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A checking account is a deposit account opened with a bank that allows numerous withdrawals and unlimited deposits. The current account is the most liquid account and can be conveniently accessed at any time via ATMs, checks, online banking, credit or debit cards. Due to its characteristics, the current account is also known as a performance or transaction account.

Many financial institutions offer checking accounts at very low monthly or annual fees and banks traditionally use this service as a loss guide. Loss leader is a marketing term that involves offering a product below its market value in order to attract consumers. When consumers have been attracted to free or inexpensive checking accounts, banks offer them more profitable products such as mortgages, personal loans, investments in life insurance, or pension funds.

Functions of the checking account

Different types of checking accounts have been developed to meet the requirements of the users. These can be student accounts, business accounts and joint accounts for households. As a rule, checking accounts do not offer any interest due to their liquidity.

Current accounts can be easily set up in bank branches for a private person. Businesses may require you to go through a specific process, depending on banking and state regulations. The checking account is one of the most practical solutions to keep your cash available for all transactions such as paying your bills, shopping for goods online and paying with credit or debit card in a store. The demand account is the simplest banking service and is used by almost every bank customer worldwide. This account gives you the freedom and convenience of instant access to your funds with no additional fees, with the exception of transaction fees in some cases.

Some banks offer checking accounts with a certain credit limit that you can use in an emergency. If this is the case with your transactional account, you can rest assured that you will always have extra cash at hand. In the meantime, you should be more careful not to run over your balance without good cause. Typically, this short-term loan is associated with high interest rates. For some people who like to spend all of their cash on hand, a checking account with a line of credit may not be the best option.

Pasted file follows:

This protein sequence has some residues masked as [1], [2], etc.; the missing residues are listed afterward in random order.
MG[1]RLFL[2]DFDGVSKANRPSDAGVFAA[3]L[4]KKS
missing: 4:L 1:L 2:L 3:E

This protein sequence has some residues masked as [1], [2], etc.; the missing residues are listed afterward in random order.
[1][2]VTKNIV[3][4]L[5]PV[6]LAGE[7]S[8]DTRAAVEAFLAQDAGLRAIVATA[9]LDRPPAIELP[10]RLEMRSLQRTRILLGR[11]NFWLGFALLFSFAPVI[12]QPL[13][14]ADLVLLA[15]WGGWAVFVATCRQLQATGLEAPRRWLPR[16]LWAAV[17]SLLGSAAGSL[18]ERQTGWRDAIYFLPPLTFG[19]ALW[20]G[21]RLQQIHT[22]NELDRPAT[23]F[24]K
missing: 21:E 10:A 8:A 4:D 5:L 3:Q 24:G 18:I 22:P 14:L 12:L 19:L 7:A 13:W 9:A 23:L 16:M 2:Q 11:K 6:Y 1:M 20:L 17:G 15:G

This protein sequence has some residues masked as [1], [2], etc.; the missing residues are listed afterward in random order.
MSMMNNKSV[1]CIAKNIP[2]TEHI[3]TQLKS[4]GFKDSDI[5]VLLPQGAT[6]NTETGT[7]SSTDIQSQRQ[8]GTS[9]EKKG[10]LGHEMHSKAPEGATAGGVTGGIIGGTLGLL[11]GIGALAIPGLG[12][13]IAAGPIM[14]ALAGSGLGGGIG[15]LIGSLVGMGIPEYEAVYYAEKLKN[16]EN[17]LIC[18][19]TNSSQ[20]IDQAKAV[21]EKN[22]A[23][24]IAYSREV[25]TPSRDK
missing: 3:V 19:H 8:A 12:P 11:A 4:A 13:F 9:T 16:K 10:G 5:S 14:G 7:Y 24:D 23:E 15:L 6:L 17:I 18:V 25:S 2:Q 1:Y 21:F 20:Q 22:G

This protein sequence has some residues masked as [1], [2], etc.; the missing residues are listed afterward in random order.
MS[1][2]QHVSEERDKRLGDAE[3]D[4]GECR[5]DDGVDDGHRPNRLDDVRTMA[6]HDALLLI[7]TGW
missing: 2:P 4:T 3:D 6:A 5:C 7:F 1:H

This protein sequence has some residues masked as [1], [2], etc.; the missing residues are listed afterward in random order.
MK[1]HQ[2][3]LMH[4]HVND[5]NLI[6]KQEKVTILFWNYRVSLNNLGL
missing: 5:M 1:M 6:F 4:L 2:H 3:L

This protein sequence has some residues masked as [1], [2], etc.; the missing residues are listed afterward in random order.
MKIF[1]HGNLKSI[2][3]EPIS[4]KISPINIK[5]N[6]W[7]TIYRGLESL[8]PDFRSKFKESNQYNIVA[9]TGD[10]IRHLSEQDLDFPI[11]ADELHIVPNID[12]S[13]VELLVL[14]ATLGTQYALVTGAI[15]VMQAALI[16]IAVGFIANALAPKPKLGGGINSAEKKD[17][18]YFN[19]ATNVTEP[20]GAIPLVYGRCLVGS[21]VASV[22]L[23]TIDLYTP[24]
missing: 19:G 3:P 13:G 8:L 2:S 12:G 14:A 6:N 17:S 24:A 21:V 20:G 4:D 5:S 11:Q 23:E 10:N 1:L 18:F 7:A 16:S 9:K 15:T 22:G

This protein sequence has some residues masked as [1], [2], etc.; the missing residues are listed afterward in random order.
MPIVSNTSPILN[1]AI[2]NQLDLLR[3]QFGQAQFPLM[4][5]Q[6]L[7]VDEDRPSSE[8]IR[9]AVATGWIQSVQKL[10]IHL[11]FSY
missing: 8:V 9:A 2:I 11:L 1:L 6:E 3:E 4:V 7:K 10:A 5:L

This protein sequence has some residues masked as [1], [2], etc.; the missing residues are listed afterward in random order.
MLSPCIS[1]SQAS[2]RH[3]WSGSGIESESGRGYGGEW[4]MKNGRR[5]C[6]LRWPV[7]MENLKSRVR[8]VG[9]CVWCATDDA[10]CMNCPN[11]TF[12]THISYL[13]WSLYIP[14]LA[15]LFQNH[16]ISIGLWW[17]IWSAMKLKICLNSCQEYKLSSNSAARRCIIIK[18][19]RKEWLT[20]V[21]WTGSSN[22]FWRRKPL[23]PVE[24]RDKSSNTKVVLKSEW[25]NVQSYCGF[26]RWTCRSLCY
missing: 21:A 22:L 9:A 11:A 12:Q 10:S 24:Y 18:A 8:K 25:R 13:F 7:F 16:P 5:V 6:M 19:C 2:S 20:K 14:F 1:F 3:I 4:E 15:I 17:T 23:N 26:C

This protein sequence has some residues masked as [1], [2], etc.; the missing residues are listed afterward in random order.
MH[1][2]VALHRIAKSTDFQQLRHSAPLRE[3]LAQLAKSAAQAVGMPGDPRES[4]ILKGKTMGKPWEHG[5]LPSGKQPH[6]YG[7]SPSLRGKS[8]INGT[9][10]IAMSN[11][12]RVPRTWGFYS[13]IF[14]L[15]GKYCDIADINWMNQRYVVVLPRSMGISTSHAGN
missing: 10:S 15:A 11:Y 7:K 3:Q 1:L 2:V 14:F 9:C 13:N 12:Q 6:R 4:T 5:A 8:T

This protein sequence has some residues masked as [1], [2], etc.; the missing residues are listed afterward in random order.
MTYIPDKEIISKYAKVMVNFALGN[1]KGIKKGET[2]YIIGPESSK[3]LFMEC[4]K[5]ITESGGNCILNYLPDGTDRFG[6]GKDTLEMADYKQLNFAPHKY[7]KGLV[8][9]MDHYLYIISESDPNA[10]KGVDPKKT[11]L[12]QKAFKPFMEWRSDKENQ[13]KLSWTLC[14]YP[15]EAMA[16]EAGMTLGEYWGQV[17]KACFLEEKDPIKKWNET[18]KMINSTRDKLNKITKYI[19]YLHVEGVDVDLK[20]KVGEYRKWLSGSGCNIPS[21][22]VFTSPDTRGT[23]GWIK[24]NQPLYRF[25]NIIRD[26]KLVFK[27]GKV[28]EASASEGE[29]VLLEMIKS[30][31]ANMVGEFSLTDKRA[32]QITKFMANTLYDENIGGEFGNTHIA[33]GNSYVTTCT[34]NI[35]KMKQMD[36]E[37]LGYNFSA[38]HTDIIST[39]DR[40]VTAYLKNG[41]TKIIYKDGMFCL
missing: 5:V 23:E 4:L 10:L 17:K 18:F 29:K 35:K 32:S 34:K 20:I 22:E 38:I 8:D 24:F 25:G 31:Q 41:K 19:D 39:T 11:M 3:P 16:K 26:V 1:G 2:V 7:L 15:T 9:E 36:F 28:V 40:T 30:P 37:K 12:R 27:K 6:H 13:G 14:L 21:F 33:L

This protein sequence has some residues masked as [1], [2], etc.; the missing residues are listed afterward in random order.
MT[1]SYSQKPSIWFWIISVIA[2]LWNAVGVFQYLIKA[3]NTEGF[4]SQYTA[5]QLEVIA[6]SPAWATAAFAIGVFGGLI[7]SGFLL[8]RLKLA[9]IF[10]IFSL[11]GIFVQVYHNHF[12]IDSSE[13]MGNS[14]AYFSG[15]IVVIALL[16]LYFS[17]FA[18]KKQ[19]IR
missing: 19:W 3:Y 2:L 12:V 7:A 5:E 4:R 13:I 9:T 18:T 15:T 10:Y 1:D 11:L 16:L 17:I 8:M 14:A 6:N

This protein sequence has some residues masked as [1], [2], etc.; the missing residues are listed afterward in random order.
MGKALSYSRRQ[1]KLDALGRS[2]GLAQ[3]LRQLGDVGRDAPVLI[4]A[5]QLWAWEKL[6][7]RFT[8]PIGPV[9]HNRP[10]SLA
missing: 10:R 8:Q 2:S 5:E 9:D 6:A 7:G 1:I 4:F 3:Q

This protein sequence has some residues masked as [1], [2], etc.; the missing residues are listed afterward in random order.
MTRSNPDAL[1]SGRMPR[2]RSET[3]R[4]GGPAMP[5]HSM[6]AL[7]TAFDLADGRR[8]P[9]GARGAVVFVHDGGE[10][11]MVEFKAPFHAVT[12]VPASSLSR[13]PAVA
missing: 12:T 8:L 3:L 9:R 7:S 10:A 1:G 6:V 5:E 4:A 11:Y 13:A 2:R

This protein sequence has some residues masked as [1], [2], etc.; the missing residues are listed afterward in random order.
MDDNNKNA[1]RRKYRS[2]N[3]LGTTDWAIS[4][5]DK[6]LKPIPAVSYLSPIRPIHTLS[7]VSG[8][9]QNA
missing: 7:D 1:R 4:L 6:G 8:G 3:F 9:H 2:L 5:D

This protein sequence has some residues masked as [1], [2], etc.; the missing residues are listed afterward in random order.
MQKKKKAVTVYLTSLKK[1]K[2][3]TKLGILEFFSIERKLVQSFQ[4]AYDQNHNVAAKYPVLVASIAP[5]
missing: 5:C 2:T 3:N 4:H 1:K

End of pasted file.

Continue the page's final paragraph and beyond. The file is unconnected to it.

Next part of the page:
Advantages and disadvantages of the current account

While checking accounts are close to cash in terms of liquidity, it is believed that keeping your funds in a bank and accessing them through your transactional account can reduce unnecessary expenses. It's also a great alternative to cash in the event of robbery, loss of your wallet, or other accidents. Instead of losing all of your cash, your money is kept safe in your bank account.


It is hard to imagine getting your paychecks in cash these days, which involves physical receipt after cash has been deposited into your account. It's hard to imagine paying your utilities and other bills. With checking accounts, you can even easily set up recurring payments for mortgages or other recurring payments.

Most banks also offer debit or credit cards tied to your transactional account that allow you to withdraw funds from your account by going to your nearest ATM instead of going to the branch, waiting in line and paying transaction fees. You can also use credit and debit cards to shop, buy airline tickets, and rent a car online. Your credit or debit card information can also be used as a personal identification method for various websites on the Internet.


Overdraft fees and high interest payments are the main disadvantages of using a checking account. Many do not notice when the negative balance has been reached and the interest payments, which can be up to 20%, increase the credit at high speed. Fortunately, as the name suggests, a line of credit only goes with a credit card, while it is impossible to open a line of credit for a debit card. Therefore, when deciding which type of card to choose with your needs account, evaluate your ability to control your spending.

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